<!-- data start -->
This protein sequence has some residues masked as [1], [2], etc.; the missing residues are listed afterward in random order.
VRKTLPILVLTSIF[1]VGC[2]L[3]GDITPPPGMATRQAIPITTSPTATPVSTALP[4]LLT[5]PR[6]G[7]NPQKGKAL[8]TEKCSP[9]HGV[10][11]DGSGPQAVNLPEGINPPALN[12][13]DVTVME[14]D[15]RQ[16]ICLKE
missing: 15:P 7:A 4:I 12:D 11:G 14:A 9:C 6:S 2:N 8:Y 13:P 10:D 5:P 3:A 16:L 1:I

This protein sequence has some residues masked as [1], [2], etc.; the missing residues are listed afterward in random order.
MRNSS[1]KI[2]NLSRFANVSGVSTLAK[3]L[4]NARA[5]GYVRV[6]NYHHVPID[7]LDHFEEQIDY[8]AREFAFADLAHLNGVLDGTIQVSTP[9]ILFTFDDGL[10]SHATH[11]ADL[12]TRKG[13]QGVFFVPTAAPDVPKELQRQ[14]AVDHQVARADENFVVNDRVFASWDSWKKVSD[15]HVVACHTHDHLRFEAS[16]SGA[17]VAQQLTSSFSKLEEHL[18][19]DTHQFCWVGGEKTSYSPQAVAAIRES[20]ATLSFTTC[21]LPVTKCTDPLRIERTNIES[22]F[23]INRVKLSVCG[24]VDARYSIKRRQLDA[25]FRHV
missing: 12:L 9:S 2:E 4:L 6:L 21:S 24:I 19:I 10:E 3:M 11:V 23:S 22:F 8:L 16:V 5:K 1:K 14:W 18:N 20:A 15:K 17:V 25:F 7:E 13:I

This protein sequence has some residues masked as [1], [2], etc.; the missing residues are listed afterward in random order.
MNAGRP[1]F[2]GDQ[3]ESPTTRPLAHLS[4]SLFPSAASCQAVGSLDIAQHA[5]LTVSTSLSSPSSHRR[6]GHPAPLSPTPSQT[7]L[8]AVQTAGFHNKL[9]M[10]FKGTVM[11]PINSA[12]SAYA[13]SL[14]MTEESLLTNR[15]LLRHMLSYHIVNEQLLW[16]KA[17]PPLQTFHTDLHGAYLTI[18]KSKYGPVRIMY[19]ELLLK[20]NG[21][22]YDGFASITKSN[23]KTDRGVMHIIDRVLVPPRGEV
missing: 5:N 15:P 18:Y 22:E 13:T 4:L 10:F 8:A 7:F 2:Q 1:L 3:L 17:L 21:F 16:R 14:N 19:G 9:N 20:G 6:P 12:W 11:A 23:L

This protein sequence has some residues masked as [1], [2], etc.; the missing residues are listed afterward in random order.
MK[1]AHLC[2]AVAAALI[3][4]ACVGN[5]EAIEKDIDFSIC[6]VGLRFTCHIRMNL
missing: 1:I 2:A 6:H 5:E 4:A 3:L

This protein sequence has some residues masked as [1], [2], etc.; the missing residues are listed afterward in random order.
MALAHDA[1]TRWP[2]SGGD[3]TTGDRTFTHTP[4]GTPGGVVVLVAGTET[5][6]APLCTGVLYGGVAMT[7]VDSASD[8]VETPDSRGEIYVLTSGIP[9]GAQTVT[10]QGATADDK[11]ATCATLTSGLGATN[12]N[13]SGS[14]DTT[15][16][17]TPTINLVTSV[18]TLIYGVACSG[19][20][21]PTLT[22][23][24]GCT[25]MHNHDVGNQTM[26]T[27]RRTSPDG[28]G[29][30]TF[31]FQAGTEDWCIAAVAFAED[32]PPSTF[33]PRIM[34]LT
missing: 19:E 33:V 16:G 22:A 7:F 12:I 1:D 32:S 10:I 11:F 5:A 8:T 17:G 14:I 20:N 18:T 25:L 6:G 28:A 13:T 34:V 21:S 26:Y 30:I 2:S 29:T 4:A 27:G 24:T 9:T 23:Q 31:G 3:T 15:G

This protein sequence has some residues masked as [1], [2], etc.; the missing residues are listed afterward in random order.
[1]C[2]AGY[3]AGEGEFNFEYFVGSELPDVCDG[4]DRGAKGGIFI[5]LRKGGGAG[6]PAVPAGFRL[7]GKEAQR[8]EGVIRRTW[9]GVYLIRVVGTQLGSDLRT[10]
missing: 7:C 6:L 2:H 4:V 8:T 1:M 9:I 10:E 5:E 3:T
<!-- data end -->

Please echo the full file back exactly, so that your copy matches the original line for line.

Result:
This protein sequence has some residues masked as [1], [2], etc.; the missing residues are listed afterward in random order.
VRKTLPILVLTSIF[1]VGC[2]L[3]GDITPPPGMATRQAIPITTSPTATPVSTALP[4]LLT[5]PR[6]G[7]NPQKGKAL[8]TEKCSP[9]HGV[10][11]DGSGPQAVNLPEGINPPALN[12][13]DVTVME[14]D[15]RQ[16]ICLKE
missing: 15:P 7:A 4:I 12:D 11:G 14:A 9:C 6:S 2:N 8:Y 13:P 10:D 5:P 3:A 16:L 1:I

This protein sequence has some residues masked as [1], [2], etc.; the missing residues are listed afterward in random order.
MRNSS[1]KI[2]NLSRFANVSGVSTLAK[3]L[4]NARA[5]GYVRV[6]NYHHVPID[7]LDHFEEQIDY[8]AREFAFADLAHLNGVLDGTIQVSTP[9]ILFTFDDGL[10]SHATH[11]ADL[12]TRKG[13]QGVFFVPTAAPDVPKELQRQ[14]AVDHQVARADENFVVNDRVFASWDSWKKVSD[15]HVVACHTHDHLRFEAS[16]SGA[17]VAQQLTSSFSKLEEHL[18][19]DTHQFCWVGGEKTSYSPQAVAAIRES[20]ATLSFTTC[21]LPVTKCTDPLRIERTNIES[22]F[23]INRVKLSVCG[24]VDARYSIKRRQLDA[25]FRHV
missing: 12:L 9:S 2:E 4:L 6:L 21:S 24:I 19:I 10:E 3:M 11:V 23:S 22:F 8:L 16:V 5:K 1:K 14:W 18:N 20:A 15:K 17:V 25:F 7:E 13:I

This protein sequence has some residues masked as [1], [2], etc.; the missing residues are listed afterward in random order.
MNAGRP[1]F[2]GDQ[3]ESPTTRPLAHLS[4]SLFPSAASCQAVGSLDIAQHA[5]LTVSTSLSSPSSHRR[6]GHPAPLSPTPSQT[7]L[8]AVQTAGFHNKL[9]M[10]FKGTVM[11]PINSA[12]SAYA[13]SL[14]MTEESLLTNR[15]LLRHMLSYHIVNEQLLW[16]KA[17]PPLQTFHTDLHGAYLTI[18]KSKYGPVRIMY[19]ELLLK[20]NG[21][22]YDGFASITKSN[23]KTDRGVMHIIDRVLVPPRGEV
missing: 5:N 15:P 18:Y 22:E 13:T 4:L 10:F 8:A 7:F 2:Q 1:L 3:L 17:L 21:F 16:R 14:N 19:G 9:N 20:G 6:P 12:W 11:A 23:L

This protein sequence has some residues masked as [1], [2], etc.; the missing residues are listed afterward in random order.
MK[1]AHLC[2]AVAAALI[3][4]ACVGN[5]EAIEKDIDFSIC[6]VGLRFTCHIRMNL
missing: 1:I 2:A 6:H 5:E 4:A 3:L

This protein sequence has some residues masked as [1], [2], etc.; the missing residues are listed afterward in random order.
MALAHDA[1]TRWP[2]SGGD[3]TTGDRTFTHTP[4]GTPGGVVVLVAGTET[5][6]APLCTGVLYGGVAMT[7]VDSASD[8]VETPDSRGEIYVLTSGIP[9]GAQTVT[10]QGATADDK[11]ATCATLTSGLGATN[12]N[13]SGS[14]DTT[15][16][17]TPTINLVTSV[18]TLIYGVACSG[19][20][21]PTLT[22][23][24]GCT[25]MHNHDVGNQTM[26]T[27]RRTSPDG[28]G[29][30]TF[31]FQAGTEDWCIAAVAFAED[32]PPSTF[33]PRIM[34]LT
missing: 19:E 33:V 16:G 22:A 7:F 12:I 1:D 32:S 10:I 11:F 5:A 8:T 17:G 14:I 20:N 18:T 25:L 6:G 28:A 13:T 34:V 21:S 26:Y 30:I 2:S 29:T 4:A 27:G 24:T 9:T 23:Q 31:G 3:T 15:G

This protein sequence has some residues masked as [1], [2], etc.; the missing residues are listed afterward in random order.
[1]C[2]AGY[3]AGEGEFNFEYFVGSELPDVCDG[4]DRGAKGGIFI[5]LRKGGGAG[6]PAVPAGFRL[7]GKEAQR[8]EGVIRRTW[9]GVYLIRVVGTQLGSDLRT[10]
missing: 7:C 6:L 2:H 4:V 8:T 1:M 9:I 10:E 5:E 3:T